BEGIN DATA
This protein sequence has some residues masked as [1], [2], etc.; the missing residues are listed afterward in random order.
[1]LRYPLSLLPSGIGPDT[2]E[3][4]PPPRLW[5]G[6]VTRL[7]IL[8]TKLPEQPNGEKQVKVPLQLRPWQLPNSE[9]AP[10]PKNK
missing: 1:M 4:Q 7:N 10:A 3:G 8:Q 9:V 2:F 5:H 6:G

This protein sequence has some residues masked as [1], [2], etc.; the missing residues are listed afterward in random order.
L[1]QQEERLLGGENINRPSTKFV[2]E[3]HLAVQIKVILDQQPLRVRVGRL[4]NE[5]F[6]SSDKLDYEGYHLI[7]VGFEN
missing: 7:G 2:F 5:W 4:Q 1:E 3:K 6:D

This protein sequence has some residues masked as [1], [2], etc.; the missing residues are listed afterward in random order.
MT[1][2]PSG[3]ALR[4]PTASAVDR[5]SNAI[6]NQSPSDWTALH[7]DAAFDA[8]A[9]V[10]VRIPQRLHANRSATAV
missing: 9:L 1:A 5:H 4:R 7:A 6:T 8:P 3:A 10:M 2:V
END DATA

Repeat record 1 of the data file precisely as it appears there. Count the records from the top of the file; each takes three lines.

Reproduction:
This protein sequence has some residues masked as [1], [2], etc.; the missing residues are listed afterward in random order.
[1]LRYPLSLLPSGIGPDT[2]E[3][4]PPPRLW[5]G[6]VTRL[7]IL[8]TKLPEQPNGEKQVKVPLQLRPWQLPNSE[9]AP[10]PKNK
missing: 1:M 4:Q 7:N 10:A 3:G 8:Q 9:V 2:F 5:H 6:G